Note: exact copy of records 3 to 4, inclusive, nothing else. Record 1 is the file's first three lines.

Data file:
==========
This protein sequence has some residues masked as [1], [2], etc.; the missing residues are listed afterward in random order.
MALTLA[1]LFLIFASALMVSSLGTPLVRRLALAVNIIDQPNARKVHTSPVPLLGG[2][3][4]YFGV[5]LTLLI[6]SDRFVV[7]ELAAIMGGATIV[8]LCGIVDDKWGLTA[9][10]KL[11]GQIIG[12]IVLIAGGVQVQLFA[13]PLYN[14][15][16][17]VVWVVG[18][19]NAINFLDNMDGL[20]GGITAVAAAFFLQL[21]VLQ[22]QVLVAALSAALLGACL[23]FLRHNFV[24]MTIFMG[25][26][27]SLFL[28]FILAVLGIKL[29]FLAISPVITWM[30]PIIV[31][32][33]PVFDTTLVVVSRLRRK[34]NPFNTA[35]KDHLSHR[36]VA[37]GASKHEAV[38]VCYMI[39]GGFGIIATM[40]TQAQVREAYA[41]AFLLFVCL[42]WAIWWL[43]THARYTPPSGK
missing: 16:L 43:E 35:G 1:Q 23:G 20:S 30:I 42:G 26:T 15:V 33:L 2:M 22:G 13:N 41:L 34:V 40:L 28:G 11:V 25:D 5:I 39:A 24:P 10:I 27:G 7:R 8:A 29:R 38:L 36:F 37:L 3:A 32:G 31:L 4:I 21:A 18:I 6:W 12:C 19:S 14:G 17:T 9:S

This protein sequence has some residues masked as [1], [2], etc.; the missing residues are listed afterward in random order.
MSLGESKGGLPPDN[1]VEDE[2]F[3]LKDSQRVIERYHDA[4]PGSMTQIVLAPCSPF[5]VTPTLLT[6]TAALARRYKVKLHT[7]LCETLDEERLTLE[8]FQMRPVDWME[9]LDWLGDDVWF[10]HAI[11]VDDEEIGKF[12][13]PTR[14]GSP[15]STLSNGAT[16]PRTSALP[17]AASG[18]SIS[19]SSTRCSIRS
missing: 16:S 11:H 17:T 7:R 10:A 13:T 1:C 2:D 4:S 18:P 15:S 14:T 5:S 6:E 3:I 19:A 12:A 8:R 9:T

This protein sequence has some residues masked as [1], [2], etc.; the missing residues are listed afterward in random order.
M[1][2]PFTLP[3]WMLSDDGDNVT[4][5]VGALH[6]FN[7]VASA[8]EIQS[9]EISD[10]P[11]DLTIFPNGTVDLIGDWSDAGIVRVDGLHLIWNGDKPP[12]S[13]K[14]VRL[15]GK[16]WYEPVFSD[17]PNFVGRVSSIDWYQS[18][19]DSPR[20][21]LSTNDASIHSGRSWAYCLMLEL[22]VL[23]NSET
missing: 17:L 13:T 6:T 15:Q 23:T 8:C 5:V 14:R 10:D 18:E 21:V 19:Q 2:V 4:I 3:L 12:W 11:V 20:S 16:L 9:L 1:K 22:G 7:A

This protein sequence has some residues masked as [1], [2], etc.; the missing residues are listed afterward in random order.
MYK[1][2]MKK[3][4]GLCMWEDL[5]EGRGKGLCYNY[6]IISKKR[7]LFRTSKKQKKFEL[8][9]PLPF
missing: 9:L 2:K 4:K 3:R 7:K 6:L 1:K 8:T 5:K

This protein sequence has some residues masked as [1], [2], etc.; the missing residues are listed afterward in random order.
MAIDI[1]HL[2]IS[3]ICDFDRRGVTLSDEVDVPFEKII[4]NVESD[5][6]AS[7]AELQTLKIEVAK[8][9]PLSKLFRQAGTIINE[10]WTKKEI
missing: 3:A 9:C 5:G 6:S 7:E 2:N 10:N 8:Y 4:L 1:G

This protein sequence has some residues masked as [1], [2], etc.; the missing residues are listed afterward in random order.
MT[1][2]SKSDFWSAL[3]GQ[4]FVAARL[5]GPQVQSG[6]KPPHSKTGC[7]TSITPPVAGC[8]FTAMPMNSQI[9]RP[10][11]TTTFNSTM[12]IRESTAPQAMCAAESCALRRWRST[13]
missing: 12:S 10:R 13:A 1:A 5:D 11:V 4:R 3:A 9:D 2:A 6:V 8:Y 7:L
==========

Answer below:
This protein sequence has some residues masked as [1], [2], etc.; the missing residues are listed afterward in random order.
M[1][2]PFTLP[3]WMLSDDGDNVT[4][5]VGALH[6]FN[7]VASA[8]EIQS[9]EISD[10]P[11]DLTIFPNGTVDLIGDWSDAGIVRVDGLHLIWNGDKPP[12]S[13]K[14]VRL[15]GK[16]WYEPVFSD[17]PNFVGRVSSIDWYQS[18][19]DSPR[20][21]LSTNDASIHSGRSWAYCLMLEL[22]VL[23]NSET
missing: 17:L 13:T 6:T 15:Q 23:T 8:C 5:V 14:R 10:D 18:E 21:V 19:Q 2:V 4:I 3:L 12:W 11:V 20:S 16:L 9:L 1:K 22:G 7:A

This protein sequence has some residues masked as [1], [2], etc.; the missing residues are listed afterward in random order.
MYK[1][2]MKK[3][4]GLCMWEDL[5]EGRGKGLCYNY[6]IISKKR[7]LFRTSKKQKKFEL[8][9]PLPF
missing: 9:L 2:K 4:K 3:R 7:K 6:L 1:K 8:T 5:K